“Quality” content is the key to search success — and marketing success in general, but it can be hard to pinpoint something subjective like quality. Now, the Searchmetrics 2014 Rankings Report highlights some ranking correlations that tease out how Google defines “quality.” It’s an 85-page tome, but in this Content & Coffee, I’m sharing the top 5 quality signals you can use as check marks in your content strategy.

1. Don’t be afraid of length

There’s no magic word count, but the top 3 results for any given query jumped by up to 3,000 characters in length between 2013 and 2014No. 1 ranking averaged around 7,000 characters. More sentences positively correlate with ranking and the top 30 results for various terms average around 17 sentences —  but there are a LOT of factors in the study that play into result length. (something I question: What 17 sentence post averages 7,000 characters?!)

What to add to your content strategy: Ask when the info on a page needs context/ more info. Find ways to add to thin pages to flesh out the information. Go for those longer form premium blogs.

Read Brafton’s related blog post on how long-form content fuels thought leadership and traffic wins.

2. Target 11-year-old readers

The strongest correlation with a top Google position was content estimated at an 11-year-old reading level. So explain what needs to be explained in simple terms – ask a teammate or peer who may not be as immersed in a topic as you if they “get it” before you post.

What to add to your content strategy: More personality and analysis, less jargon. It takes a stronger writer (or designer or producer) to say it simply, and web audiences pick up on that (and so does Google).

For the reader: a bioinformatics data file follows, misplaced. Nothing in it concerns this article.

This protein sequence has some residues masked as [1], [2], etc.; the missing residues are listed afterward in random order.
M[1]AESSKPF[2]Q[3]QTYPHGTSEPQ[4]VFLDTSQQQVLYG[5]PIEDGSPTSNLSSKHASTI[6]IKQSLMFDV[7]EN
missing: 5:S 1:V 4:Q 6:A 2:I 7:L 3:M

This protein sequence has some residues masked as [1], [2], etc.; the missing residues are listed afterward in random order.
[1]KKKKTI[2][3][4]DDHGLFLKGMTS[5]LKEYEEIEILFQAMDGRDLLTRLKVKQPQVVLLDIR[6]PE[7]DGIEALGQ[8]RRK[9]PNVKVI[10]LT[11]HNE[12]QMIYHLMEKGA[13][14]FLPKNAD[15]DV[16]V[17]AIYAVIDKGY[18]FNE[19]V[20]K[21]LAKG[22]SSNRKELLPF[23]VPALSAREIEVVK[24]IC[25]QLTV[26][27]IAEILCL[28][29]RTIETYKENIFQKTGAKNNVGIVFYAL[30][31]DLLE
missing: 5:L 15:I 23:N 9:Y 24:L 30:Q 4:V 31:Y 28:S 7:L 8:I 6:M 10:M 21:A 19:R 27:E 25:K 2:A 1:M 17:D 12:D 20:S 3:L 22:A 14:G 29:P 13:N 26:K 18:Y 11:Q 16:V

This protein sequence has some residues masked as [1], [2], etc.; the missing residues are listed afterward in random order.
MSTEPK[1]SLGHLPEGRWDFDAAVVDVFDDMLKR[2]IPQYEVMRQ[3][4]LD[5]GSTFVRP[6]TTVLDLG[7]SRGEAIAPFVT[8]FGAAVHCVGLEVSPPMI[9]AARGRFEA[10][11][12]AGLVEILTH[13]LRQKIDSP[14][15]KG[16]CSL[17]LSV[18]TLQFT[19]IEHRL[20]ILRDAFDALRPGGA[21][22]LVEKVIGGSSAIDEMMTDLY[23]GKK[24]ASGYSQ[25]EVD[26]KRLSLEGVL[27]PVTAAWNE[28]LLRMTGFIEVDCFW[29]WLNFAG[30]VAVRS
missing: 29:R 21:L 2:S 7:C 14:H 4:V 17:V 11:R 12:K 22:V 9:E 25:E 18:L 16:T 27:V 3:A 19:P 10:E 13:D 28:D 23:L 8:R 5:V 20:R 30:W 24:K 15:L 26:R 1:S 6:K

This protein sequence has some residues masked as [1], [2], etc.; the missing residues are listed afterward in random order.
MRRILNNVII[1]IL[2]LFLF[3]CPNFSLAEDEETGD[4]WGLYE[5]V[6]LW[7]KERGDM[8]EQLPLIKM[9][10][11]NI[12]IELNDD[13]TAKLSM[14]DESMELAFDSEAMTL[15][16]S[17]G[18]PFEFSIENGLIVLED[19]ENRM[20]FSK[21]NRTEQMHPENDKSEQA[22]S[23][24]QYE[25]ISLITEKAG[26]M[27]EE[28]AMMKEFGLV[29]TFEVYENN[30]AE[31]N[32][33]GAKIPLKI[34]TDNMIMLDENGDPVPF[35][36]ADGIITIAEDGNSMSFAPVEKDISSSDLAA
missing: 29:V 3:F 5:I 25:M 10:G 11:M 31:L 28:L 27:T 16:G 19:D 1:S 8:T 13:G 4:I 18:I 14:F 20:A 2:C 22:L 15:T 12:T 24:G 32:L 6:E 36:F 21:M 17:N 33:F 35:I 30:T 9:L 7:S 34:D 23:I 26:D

Take a look at this case study on one engineering company who transitioned from all highly nuanced pieces to a mix that included accessibly posts: They won a lot of new and repeat traffic.

3. Diversify content for visual learners/ rich media clicks

It makes common sense to use a video or image series for a tutorial, but now data proves mixed media that contains visuals has a STRONG correlation with top search positions (No. 1 spots seem to average up to 7 image files on the single page). Note: The study didn’t provide specific data for video but mentioned “media files, including images and video” enrich search ranking.

What to add to your content strategy: Have pictures to accompany text and whenever possible, videos and infographics should be used to answer the right questions along the customer journey. Here’s a screen shot (from a Quick Sprout study) of the most engaging image types:

QuickSprout social shares and images

Still trying to find the right type of media to tell a story? In Brafton’s webinar on the most common video marketing mistakes, we highlight how to pick the RIGHT part of the customer journey to target with video.

Bonus tip: Internal linking is HUGE

It’s easy to get obsessed with the external links pointing to pages – and those ARE important, but so is setting the right link foundation with good site navigation. The study says, “It is clear that pages in the top search positions have comparatively more internal links than pages further down the rankings.

Internal links

What to add to your content strategy: Provide readers with easy access to related content, and link articles to commercial pages. The basic rules of content integration practices are good for users AND now measurably good for SEO.

Here’s a video explaining how to integrate your content, with insights on how Brafton helped a customer get more content-led site conversions (and stronger SEO).

Get in-depth tips on content for SEO in Brafton’s related webinar. Register here: Spots are limited.

Katherine Griwert is Brafton's Marketing Director. She's practiced content marketing, SEO and social marketing for over five years, and her enthusiasm for new media has even deeper roots. Katherine holds a degree in American Studies from Boston College, and her writing is featured in a number of web publications.